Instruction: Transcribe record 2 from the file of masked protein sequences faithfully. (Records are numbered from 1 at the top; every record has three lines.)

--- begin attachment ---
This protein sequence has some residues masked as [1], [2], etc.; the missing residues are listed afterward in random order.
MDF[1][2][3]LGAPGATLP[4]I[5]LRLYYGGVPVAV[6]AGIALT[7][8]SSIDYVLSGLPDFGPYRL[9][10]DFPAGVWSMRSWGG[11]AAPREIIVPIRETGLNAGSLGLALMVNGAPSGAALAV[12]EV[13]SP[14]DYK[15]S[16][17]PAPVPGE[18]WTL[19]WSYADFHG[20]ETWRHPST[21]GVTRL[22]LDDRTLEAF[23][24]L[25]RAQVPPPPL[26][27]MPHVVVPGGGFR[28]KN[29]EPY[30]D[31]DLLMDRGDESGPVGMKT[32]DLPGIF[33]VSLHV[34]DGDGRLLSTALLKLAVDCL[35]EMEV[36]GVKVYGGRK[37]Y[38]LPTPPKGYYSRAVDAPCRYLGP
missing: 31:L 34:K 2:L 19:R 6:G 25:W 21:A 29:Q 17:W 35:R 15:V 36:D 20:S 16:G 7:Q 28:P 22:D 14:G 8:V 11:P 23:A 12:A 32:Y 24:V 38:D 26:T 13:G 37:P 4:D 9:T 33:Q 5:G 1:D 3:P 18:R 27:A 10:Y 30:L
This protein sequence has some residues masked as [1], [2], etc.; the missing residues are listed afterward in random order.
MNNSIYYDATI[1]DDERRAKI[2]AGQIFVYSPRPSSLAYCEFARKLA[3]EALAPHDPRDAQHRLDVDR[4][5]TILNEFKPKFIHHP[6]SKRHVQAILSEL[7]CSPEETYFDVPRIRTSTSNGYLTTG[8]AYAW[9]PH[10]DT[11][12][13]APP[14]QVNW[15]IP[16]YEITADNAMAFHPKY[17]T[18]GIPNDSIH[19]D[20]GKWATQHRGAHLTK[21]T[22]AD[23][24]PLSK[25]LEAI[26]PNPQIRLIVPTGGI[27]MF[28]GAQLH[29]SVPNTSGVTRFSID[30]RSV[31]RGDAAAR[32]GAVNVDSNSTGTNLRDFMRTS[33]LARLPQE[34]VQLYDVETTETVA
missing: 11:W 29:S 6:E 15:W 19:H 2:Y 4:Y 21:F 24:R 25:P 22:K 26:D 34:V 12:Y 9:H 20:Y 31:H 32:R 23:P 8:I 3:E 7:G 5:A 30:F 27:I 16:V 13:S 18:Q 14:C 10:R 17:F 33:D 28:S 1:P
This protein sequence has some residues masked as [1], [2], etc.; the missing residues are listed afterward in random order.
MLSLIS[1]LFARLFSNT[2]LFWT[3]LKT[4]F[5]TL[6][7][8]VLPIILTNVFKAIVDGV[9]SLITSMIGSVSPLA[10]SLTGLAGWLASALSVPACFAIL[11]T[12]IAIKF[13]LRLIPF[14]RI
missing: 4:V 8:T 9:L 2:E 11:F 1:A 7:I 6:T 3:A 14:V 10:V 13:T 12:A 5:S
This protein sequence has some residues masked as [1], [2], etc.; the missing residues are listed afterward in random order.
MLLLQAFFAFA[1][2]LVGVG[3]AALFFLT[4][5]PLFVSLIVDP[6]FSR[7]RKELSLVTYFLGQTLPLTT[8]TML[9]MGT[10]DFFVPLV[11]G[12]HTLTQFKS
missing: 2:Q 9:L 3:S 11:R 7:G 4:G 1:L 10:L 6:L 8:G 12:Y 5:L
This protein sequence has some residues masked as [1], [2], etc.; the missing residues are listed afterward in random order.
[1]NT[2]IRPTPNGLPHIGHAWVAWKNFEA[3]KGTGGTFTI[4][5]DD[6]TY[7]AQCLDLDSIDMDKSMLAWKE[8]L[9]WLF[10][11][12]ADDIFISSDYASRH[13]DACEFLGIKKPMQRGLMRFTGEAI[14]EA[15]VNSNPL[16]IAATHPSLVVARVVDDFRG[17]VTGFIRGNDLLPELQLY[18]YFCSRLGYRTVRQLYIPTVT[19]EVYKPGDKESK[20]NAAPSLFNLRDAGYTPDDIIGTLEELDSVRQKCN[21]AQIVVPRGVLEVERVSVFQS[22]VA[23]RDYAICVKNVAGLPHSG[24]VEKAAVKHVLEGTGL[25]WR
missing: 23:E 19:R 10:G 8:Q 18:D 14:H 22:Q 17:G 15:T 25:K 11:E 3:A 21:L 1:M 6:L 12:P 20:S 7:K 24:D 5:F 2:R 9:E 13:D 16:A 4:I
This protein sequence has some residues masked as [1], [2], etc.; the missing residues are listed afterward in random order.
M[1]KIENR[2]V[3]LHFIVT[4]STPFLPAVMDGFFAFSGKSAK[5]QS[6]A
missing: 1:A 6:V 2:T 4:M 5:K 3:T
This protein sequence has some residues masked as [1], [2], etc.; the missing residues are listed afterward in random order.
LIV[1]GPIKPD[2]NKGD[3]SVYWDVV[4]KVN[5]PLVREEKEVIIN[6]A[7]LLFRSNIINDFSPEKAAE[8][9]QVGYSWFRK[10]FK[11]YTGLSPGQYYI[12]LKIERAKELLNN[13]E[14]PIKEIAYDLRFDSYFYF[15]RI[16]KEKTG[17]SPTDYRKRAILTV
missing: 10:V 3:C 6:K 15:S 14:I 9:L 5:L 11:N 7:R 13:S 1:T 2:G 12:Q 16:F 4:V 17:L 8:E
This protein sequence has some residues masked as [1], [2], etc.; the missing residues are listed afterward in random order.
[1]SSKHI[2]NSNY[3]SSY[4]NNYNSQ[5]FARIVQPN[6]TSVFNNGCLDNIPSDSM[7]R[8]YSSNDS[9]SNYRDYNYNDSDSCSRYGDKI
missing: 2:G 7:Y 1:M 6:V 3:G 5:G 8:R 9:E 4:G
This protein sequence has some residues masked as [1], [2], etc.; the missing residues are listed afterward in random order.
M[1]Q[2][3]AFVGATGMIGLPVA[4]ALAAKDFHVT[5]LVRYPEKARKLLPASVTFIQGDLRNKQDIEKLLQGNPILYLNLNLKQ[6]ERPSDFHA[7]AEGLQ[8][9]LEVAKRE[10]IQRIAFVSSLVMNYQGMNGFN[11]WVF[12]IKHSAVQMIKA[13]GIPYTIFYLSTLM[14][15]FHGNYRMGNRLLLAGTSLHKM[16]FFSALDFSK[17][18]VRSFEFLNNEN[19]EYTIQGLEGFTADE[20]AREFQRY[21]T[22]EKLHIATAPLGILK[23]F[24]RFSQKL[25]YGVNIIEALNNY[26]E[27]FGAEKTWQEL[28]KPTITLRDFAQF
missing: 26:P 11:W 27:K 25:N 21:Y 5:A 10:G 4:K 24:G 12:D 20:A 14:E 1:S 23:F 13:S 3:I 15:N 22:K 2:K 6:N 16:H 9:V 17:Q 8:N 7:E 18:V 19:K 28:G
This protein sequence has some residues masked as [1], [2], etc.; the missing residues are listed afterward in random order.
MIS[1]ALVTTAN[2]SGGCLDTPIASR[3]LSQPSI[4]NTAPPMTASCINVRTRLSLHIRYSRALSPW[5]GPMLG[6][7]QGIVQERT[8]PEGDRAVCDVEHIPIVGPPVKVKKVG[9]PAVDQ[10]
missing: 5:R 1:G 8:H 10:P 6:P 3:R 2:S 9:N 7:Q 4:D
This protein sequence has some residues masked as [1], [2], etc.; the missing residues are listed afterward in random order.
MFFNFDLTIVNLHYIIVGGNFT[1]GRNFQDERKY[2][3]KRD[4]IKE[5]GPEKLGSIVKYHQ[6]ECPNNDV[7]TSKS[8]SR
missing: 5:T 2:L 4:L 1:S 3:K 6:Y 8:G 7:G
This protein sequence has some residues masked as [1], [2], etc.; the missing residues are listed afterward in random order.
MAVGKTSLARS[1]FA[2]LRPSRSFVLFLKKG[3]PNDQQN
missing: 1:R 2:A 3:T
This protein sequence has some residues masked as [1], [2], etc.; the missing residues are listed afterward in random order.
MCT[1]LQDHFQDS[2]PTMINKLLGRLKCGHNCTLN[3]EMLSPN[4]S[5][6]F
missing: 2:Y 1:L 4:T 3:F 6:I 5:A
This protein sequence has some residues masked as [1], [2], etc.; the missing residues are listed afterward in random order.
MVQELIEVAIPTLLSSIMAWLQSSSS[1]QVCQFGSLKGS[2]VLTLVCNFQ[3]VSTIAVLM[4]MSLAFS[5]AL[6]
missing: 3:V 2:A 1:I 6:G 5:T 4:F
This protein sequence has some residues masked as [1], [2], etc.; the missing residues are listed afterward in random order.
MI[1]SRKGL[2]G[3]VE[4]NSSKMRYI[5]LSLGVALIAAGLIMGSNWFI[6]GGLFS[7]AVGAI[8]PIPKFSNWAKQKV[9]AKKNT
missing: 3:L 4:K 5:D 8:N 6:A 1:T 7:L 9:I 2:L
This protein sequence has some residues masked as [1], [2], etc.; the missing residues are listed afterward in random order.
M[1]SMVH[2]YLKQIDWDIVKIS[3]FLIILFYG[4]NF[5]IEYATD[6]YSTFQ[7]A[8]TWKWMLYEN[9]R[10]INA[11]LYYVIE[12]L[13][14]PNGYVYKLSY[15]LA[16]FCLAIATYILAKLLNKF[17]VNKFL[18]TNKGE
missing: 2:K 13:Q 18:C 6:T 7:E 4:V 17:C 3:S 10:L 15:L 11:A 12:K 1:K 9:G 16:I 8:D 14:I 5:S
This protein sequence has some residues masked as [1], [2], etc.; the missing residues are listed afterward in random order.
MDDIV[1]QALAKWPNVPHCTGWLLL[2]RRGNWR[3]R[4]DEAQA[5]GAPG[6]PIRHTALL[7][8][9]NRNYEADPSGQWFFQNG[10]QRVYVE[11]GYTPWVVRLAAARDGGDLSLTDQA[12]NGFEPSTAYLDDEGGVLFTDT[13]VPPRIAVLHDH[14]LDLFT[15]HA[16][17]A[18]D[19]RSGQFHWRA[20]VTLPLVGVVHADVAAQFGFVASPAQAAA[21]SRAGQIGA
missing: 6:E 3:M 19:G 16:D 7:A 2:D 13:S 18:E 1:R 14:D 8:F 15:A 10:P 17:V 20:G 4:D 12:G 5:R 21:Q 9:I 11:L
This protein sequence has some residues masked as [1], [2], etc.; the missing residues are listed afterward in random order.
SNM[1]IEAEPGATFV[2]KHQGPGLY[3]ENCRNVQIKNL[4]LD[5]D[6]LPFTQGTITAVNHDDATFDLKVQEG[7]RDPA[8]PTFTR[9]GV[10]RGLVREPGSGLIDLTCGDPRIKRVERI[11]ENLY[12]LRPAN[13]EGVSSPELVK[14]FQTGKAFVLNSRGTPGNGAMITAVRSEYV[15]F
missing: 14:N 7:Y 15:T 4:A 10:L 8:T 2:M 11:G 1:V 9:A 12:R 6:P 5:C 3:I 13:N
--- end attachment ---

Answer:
This protein sequence has some residues masked as [1], [2], etc.; the missing residues are listed afterward in random order.
MNNSIYYDATI[1]DDERRAKI[2]AGQIFVYSPRPSSLAYCEFARKLA[3]EALAPHDPRDAQHRLDVDR[4][5]TILNEFKPKFIHHP[6]SKRHVQAILSEL[7]CSPEETYFDVPRIRTSTSNGYLTTG[8]AYAW[9]PH[10]DT[11][12][13]APP[14]QVNW[15]IP[16]YEITADNAMAFHPKY[17]T[18]GIPNDSIH[19]D[20]GKWATQHRGAHLTK[21]T[22]AD[23][24]PLSK[25]LEAI[26]PNPQIRLIVPTGGI[27]MF[28]GAQLH[29]SVPNTSGVTRFSID[30]RSV[31]RGDAAAR[32]GAVNVDSNSTGTNLRDFMRTS[33]LARLPQE[34]VQLYDVETTETVA
missing: 11:W 29:S 6:E 15:W 19:H 2:Y 4:Y 21:F 24:R 25:P 22:K 26:D 34:V 12:Y 9:H 20:Y 31:H 32:R 23:P 8:I 3:E 7:G 5:A 30:F 27:I 16:V 13:S 18:Q 14:C 10:R 17:F 33:D 28:S 1:P